On September 29, 1965, President Lyndon B. Johnson signed P.L. 89-209, the National Foundation on the Arts and the Humanities Act, in the Rose Garden of the White House. This piece of legislation established the National Endowment on the Arts and the Humanities Foundation as an umbrella for the National Endowment for the Arts (NEA), the National Endowment for the Humanities (NEH), and their respective councils.
In June 1966, a $29,000 grant supported the Festival of the Performing Arts of the American Indian produced by the Institute of American Indian Arts (IAIA). Seventy-five Native American performers representing more than 31 tribes participated, drawing national attention to the cultural and historical significance of Native Americans.
Stamped on everything from the city's letterhead to its garbage trucks, Alexander Calder's "La Grande Vitesse" is much more than a landmark. It's the ubiquitous symbol of Grand Rapids, Michigan. The Arts Endowment awarded a $45,000 grant to Grand Rapids as part of the agency's new public art initiative.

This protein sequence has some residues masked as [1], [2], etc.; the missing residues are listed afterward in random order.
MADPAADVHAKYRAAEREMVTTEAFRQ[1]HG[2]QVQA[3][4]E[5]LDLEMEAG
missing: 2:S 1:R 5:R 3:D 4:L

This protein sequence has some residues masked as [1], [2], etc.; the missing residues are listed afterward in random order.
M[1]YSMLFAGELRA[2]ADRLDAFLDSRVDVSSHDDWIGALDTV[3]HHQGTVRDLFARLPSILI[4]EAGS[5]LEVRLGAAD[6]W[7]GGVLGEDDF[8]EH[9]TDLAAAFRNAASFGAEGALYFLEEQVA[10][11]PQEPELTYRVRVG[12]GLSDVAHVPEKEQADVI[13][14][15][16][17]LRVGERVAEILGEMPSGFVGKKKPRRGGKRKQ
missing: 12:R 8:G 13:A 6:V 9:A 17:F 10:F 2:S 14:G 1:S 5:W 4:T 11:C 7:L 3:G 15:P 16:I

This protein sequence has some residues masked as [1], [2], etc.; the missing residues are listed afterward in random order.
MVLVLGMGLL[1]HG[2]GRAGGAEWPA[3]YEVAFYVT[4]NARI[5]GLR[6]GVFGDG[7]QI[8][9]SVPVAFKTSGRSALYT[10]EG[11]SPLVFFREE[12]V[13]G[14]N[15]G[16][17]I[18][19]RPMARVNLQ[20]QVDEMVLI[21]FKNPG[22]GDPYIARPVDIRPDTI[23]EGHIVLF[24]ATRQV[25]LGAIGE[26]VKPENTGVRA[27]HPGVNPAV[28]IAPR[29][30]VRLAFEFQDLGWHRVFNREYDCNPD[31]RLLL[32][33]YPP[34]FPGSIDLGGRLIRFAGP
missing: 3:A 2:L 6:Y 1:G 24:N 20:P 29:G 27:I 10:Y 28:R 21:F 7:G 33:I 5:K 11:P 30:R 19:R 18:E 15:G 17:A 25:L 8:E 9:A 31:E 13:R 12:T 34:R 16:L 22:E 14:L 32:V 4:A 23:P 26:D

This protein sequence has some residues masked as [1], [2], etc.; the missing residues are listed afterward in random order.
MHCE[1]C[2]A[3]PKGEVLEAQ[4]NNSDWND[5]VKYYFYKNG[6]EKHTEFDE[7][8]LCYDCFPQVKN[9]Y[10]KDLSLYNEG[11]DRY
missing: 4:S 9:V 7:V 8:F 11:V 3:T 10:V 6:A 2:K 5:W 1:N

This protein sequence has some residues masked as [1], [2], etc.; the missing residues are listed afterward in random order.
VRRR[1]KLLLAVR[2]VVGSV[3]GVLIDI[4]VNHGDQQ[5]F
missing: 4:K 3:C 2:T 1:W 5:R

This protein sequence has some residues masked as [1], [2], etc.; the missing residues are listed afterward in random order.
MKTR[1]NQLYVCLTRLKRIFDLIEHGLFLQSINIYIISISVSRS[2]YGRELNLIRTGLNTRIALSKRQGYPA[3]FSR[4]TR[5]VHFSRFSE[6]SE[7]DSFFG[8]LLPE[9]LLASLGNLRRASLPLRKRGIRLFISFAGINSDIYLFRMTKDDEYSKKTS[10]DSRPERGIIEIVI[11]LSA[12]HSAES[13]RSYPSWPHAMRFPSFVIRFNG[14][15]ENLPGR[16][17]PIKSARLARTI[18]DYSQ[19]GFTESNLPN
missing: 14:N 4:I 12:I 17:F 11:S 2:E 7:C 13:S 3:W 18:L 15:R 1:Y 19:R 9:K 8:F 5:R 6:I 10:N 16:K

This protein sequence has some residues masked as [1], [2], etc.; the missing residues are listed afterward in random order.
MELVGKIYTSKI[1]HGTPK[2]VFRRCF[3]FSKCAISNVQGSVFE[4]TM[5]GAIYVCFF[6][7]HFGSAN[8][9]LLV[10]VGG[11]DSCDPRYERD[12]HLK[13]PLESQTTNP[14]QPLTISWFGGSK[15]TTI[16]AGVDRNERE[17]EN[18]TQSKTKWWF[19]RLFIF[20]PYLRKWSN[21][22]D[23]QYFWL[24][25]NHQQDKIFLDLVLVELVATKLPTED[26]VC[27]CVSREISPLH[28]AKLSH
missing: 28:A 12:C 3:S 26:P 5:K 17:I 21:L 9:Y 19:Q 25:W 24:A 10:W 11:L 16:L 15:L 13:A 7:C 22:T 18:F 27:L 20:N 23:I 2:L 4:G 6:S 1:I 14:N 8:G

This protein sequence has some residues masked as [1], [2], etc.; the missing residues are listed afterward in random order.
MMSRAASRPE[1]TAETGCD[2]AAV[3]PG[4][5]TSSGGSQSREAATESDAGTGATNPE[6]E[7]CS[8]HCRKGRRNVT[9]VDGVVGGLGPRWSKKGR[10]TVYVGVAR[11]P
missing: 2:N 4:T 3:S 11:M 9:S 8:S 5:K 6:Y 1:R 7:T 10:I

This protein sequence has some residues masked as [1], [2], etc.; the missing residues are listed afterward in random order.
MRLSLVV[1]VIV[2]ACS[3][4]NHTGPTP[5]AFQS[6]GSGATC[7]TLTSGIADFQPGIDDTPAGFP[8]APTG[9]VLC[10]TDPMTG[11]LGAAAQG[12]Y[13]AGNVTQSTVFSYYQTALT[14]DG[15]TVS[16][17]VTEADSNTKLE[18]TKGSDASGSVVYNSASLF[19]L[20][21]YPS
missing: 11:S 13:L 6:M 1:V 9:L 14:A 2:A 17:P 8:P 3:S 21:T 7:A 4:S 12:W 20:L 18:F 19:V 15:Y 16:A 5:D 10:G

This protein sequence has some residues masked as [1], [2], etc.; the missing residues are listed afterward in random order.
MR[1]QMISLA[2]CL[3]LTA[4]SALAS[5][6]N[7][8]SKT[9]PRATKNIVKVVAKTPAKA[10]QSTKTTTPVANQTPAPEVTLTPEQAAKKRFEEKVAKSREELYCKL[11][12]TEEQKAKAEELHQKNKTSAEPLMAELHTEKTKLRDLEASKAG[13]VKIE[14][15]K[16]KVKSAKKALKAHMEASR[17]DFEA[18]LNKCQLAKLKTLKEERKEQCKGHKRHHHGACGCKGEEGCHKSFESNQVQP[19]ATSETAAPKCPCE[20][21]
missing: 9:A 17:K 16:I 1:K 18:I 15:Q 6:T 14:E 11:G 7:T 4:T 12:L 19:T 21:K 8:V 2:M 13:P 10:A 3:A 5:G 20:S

For more than 40 years since Westbeth opened for mixed residential and commercial use, artists such as choreographer and dancer Merce Cunningham, photographer Diane Arbus, and poet Muriel Ruekeyser have lived and worked at Westbeth, helping to make it one of the largest artist colonies in the world.
In 1969, George Russell applied for and was awarded a grant from the recently formed National Endowment for the Arts to support his work—it was the first grant in the jazz field that the NEA awarded. Russell would receive additional grants from the NEA, as well as an NEA Jazz Masters Fellowship in 1990, and the agency’s faith in his work was not misplaced.